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Design

The People Feeder: A Charming New Way to Serve Snacks in Style

November 24, 2015

People Feeder | UncommonGoods

The People Feeder

Colorful feeders dot the landscape below as you soar above; you swoop down for a quick bite. A passing bird, you need just perch and eat, with gravity doing the work as you nibble to your heart’s content. The snacking freedom birds enjoy with bird feeders inspired us when we first considered Francine Zajac’s design, intended to facilitate a similar fly-by snacking with her glass and ceramic concept.

Francine is a potter of over 30 years, and had been producing her own feeder snacker with a ceramic base and repurposed mason jar. The design was simple but effective, employing gravity to direct candy down through the mason jar, the ceramic chimney, and out through the arched opening, filling the dish with just enough to enjoy a handful while ensuring an even flow after each sampling.

People Feeder - Zajac original design | UncommonGoodsWe sought to re-imagine Francine’s design by incorporating sleek and clean lines and components, and providing enough capacity for even the most ravenous snackers. In doing so we needed to identify the attributes important in making the original design functional and effective. As Production Manager, I was tasked with working as a liaison between our design team and our manufacturer of the item, to ensure that our design was both appealing and executable.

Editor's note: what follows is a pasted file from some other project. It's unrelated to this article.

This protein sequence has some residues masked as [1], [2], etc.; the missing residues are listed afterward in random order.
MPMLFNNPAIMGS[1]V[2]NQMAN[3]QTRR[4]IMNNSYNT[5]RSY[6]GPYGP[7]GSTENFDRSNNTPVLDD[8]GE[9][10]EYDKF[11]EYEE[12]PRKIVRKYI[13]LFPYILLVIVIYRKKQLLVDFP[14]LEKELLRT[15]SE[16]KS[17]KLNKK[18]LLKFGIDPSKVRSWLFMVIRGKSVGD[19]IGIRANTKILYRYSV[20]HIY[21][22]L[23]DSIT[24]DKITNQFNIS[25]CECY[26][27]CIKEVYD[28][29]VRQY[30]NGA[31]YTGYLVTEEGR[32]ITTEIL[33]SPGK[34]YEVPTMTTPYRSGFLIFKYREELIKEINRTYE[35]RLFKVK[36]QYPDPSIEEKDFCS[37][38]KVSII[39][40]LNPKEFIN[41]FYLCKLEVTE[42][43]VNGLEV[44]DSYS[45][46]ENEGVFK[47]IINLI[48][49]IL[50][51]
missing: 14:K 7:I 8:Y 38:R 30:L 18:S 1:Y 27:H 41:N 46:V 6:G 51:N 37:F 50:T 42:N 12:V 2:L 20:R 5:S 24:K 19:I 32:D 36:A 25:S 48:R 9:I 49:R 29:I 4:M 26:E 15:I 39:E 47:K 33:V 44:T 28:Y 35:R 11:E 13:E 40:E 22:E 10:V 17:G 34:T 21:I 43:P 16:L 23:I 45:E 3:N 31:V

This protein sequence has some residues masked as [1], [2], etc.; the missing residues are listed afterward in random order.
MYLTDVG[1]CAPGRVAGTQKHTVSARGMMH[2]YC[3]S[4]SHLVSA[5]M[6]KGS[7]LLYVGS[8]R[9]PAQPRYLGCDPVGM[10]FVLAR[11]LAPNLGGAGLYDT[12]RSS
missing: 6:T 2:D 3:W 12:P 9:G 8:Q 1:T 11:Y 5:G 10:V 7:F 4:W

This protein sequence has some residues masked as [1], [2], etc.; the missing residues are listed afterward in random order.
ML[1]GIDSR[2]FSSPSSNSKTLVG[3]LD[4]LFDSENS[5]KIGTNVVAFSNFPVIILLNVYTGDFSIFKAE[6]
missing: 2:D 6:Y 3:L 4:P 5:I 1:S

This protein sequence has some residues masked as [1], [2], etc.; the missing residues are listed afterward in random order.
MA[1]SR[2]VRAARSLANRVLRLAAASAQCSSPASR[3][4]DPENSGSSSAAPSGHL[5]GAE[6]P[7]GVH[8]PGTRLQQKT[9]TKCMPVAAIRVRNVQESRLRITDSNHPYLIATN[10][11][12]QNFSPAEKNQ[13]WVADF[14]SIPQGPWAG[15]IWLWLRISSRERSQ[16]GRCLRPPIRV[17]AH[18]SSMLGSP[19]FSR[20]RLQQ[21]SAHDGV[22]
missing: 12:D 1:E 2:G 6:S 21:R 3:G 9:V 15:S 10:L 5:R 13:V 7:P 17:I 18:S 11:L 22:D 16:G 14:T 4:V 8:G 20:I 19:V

With such a unique item, both in form and function, much thought went into balancing the impact and function of the item with how it is made and the capabilities and limitations of ceramic, a medium that can be notoriously tricky to predict after it goes into a kiln.

We started the design process from the top down with the glass cylinder. Its selection was important, as we needed something lightweight that showcased the snack. The separate glass cylinder also allows for a simple and straightforward way to fill and clean the feeder. From there, we considered how the base would be shaped and how it would function in conjunction with the glass piece.

People Feeder base | UncommonGoods
The base would employ a ceramic chimney similar to Francine’s but provide a deep shelf to adequately hold and maintain the clear cylinder. The base of our Feeder also took into consideration the need to manage the amount of snacks fed at any given point, so as not to drain the cylinder and flood the saucer. We originally conceived the bottom saucer as having a vertical, 90 degree angle lip to keep the snacks from flowing over the edge when entering the saucer. However in testing the sloped edge saucer, we found that it wasn’t necessary. The snacks did not flow over, yet were easier to grasp at then they would be with a vertical lip.